|Fra Bartolommeo, Madonna and Child|
Some of the highest estimates are for paintings previously ascribed to other names, or reappearing after decades in obscurity. Such "rediscoveries" often raise questions about attribution -- which, after all, is largely a matter of scholarly consensus reached over time -- and the auction house has rolled out some big names to argue the new attributions. Some of these big-ticket items are on public view for the first time.
Here are some examples:
The new attribution and the bulk of the Christie's catalogue entry are courtesy of Carlo Falciani, who organized the 2011 glorious, first retrospective of Bronzino's paintings. Falciani said he saw it when he was working on the exhibition, which begs the question -- why didn't he include it in the retrospective?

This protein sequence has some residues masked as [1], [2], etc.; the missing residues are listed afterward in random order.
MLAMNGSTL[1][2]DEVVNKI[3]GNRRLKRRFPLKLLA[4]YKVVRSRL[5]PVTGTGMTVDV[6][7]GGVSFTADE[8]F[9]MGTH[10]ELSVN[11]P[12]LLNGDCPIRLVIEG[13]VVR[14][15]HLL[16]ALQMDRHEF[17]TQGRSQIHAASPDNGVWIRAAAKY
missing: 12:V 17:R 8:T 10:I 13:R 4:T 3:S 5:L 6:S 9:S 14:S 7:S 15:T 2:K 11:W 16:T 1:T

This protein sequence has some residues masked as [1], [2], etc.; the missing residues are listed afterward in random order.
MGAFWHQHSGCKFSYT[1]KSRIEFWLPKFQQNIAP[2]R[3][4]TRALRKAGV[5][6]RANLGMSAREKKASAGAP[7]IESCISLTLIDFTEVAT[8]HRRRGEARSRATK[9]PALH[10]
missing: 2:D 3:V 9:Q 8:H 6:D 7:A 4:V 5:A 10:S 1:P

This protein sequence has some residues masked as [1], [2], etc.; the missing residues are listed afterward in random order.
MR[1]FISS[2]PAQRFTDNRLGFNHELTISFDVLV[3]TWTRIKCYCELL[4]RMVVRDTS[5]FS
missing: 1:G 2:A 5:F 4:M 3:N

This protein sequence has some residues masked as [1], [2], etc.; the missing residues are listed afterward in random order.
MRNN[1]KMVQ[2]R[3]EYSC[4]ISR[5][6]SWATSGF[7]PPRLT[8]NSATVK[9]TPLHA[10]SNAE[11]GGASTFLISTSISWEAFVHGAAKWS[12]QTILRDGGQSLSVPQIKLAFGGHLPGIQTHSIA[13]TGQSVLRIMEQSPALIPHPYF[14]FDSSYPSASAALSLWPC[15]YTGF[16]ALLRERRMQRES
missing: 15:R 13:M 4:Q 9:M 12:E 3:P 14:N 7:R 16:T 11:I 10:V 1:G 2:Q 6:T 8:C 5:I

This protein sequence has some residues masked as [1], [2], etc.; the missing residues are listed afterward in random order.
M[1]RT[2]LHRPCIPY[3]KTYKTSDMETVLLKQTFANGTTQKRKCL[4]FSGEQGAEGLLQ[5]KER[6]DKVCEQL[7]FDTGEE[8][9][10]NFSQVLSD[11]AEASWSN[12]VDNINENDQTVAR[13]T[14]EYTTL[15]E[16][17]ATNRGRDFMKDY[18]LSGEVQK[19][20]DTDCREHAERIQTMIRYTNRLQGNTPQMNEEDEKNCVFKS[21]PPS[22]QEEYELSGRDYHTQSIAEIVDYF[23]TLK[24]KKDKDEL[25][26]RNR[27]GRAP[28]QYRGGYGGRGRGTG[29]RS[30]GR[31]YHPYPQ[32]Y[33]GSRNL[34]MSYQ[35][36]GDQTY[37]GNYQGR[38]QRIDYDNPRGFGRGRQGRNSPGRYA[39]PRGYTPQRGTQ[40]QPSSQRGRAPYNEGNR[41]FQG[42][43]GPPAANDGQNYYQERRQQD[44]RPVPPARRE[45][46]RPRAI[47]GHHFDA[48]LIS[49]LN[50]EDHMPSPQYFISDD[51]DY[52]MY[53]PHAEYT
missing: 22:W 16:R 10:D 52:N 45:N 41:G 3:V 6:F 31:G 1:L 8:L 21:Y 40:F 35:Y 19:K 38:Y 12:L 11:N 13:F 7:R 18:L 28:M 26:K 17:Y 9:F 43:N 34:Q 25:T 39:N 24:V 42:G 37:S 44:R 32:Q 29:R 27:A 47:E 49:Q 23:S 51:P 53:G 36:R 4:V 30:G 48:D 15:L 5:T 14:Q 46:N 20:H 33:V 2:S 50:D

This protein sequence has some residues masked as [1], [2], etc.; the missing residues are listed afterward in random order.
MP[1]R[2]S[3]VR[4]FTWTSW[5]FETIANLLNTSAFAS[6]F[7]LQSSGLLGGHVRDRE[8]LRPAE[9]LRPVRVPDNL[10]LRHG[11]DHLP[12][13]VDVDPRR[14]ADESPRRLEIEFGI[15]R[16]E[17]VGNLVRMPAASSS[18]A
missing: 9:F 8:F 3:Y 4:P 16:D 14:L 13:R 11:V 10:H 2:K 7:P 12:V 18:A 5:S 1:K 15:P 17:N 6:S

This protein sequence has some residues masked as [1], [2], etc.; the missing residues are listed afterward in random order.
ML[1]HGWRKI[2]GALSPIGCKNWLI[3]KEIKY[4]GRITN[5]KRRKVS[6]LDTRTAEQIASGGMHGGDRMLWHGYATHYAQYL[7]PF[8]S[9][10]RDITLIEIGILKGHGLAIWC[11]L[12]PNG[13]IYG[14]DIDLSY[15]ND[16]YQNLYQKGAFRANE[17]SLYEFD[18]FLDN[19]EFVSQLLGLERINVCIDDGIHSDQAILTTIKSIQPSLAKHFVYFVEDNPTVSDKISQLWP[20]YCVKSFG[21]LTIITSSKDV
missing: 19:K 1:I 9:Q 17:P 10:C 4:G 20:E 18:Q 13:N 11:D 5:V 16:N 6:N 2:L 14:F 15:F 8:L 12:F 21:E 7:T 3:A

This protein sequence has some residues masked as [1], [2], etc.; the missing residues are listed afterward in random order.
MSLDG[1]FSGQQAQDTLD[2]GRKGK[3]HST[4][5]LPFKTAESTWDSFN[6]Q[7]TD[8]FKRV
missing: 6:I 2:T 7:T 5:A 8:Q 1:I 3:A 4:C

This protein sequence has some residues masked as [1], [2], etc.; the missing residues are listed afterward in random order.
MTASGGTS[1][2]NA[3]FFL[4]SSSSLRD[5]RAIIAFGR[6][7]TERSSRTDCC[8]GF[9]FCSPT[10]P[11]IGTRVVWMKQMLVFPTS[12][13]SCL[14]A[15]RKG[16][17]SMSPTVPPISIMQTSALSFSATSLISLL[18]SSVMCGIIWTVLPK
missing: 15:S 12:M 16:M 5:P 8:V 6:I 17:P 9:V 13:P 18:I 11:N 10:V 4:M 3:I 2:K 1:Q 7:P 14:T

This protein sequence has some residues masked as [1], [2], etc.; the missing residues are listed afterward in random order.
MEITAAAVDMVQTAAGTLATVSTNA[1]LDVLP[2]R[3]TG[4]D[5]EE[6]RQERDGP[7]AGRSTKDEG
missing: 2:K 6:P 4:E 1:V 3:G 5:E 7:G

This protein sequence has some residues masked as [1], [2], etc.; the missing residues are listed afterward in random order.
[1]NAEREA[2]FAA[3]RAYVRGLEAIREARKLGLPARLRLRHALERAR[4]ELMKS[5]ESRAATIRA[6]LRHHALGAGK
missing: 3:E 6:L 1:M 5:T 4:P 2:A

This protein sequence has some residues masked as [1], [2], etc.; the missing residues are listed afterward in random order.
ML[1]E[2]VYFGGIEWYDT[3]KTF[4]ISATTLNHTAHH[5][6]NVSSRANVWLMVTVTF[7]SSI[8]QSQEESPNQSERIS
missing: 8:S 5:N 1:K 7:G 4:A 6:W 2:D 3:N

Fra Bartolommeo, Madonna and Child (top), mid-1490s (estimate: $12-$18 million). The catalogue lists no exhibitions for this painting, which was unknown until it was published in 1992. It shows a tender moment when the Christ child is climbing up to receive a kiss from his mother, their faces framed against a luminous sky.
Here are a few other standouts:
|Chardin, The Embroiderer, 1730s, $3-$5m|
|Lucas Cranach the Younger, Madonna and Child with St. John, after 1537, $1.5-$2.5m|
|Antonio Joli, View of the Bay of Naples, ca. 1770, $400-$600k|